If the investigation determines that discrimination and/or harassment have occurred, the firm must take appropriate corrective action. The firm should consider notifying the client or vendor of the allegations, and, if possible, work with the client or vendor to remedy the situation. Remedies will vary depending on the facts and the severity of the actions alleged. A warning may be sufficient in some cases, but in other cases, the alleged harasser may need to be removed from contact with the firm's employee. If the client or vendor won't take action, the firm may need to consider severing the relationship. Throughout this process, the terms and conditions of employment of the employee who made the complaint should not be changed, nor should the employee be disciplined.

With more and more people working remotely, it's important to remember that discrimination and harassment can occur not only in-person, but via telephone, via email, or virtually. Ensure that employees who are teleworking are trained regarding the firm's anti-harassment and anti-discrimination policies and procedures and that they understand how to bring such matters to the attention of the appropriate person(s) in the firm.


Firms should consider the following measures to mitigate the possibility of discrimination and/or harassment by third parties:

  • Ensure that anti-discrimination and anti-harassment policies state that employees are protected from discrimination and harassment by third parties.
  • Educate employees, especially managers, to recognize discrimination and harassment by third parties, providing examples of such.
  • Ensure that firm employees know how to bring a complaint to the firm's attention, and advise employees that they will not suffer retaliation for doing so.
  • Consider providing third parties with copies of your firm's anti-discrimination and anti-harassment policies.
  • If you become aware of discriminatory and/or harassing conduct by a third party against an employee, conduct a prompt, thorough investigation and take swift, appropriate remedial action in accordance with the advice of legal counsel.
  • If the anti-discrimination and anti-harassment policies of a client or vendor do not align with those of the firm or if they fail to take appropriate action in response to the firm's investigation, consider severing the relationship.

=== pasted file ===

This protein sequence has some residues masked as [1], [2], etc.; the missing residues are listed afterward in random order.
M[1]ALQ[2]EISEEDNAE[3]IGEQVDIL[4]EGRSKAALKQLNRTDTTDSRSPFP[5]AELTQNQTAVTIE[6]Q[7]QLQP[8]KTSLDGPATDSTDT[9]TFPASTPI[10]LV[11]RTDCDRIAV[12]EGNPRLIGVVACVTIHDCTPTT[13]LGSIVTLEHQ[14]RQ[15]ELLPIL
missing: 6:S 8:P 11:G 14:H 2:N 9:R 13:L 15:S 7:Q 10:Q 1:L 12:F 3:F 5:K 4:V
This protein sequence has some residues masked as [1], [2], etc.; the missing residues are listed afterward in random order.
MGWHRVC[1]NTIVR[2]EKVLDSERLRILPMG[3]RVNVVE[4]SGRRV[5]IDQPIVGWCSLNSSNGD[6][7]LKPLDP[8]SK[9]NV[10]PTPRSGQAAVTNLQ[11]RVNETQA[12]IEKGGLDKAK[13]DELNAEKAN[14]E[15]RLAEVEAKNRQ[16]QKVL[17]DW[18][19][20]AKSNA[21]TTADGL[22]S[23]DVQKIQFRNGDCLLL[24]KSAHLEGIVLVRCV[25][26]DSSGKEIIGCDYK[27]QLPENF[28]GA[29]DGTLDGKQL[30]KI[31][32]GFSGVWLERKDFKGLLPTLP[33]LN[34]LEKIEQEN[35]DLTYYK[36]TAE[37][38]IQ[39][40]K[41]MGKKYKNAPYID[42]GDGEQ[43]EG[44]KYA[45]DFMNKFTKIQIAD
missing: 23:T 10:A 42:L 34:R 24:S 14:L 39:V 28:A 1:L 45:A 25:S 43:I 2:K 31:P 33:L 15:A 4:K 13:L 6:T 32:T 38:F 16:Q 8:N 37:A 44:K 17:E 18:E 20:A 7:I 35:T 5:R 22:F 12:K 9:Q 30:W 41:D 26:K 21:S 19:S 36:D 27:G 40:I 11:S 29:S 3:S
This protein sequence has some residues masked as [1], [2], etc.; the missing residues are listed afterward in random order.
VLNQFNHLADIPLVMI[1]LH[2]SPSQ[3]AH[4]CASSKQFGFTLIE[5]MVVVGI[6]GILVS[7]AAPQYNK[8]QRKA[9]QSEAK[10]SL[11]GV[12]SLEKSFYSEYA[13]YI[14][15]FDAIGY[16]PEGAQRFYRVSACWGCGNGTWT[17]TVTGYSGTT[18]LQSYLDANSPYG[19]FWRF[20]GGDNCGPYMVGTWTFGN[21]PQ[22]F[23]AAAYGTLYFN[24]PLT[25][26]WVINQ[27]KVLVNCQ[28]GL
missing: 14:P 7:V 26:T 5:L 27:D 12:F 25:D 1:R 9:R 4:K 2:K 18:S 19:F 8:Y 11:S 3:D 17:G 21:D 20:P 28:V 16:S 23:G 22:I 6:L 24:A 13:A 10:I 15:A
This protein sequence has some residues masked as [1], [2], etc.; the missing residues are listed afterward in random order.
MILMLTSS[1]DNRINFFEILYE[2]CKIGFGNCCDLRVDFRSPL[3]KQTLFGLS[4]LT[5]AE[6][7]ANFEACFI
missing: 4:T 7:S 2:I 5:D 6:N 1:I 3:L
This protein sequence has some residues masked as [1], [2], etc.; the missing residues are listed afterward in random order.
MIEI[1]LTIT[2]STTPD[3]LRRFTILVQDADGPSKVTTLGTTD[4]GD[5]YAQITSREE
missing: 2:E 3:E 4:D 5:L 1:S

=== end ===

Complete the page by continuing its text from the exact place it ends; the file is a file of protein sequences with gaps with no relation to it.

• Consider using a survey or audit to determine if employees are experiencing discrimination or harassment (always consult an attorney before conducting a survey or audit).

Although addressing allegations of discrimination or harassment by a third party may be difficult, it is important for a firm to understand that it must address these complaints swiftly and take prompt, remedial action when necessary. Overlooking third-party discrimination and/or harassment may expose the firm to liability.

Laura Lapidus, Esq., is a risk control director at CNA. For more information about this article, contact

Continental Casualty Company, one of the CNA insurance companies, is the underwriter of the AICPA Professional Liability Insurance Program. Aon Insurance Services, the National Program Administrator for the AICPA Professional Liability Program, is available at 800-221-3023 or visit

This article provides information, rather than advice or opinion. It is accurate to the best of the author's knowledge as of the article date. This article should not be viewed as a substitute for recommendations of a retained professional. Such consultation is recommended in applying this material in any particular factual situations.

Examples are for illustrative purposes only and not intended to establish any standards of care, serve as legal advice, or acknowledge any given factual situation is covered under any CNA insurance policy. The relevant insurance policy provides actual terms, coverages, amounts, conditions, and exclusions for an insured. All products and services may not be available in all states and may be subject to change without notice.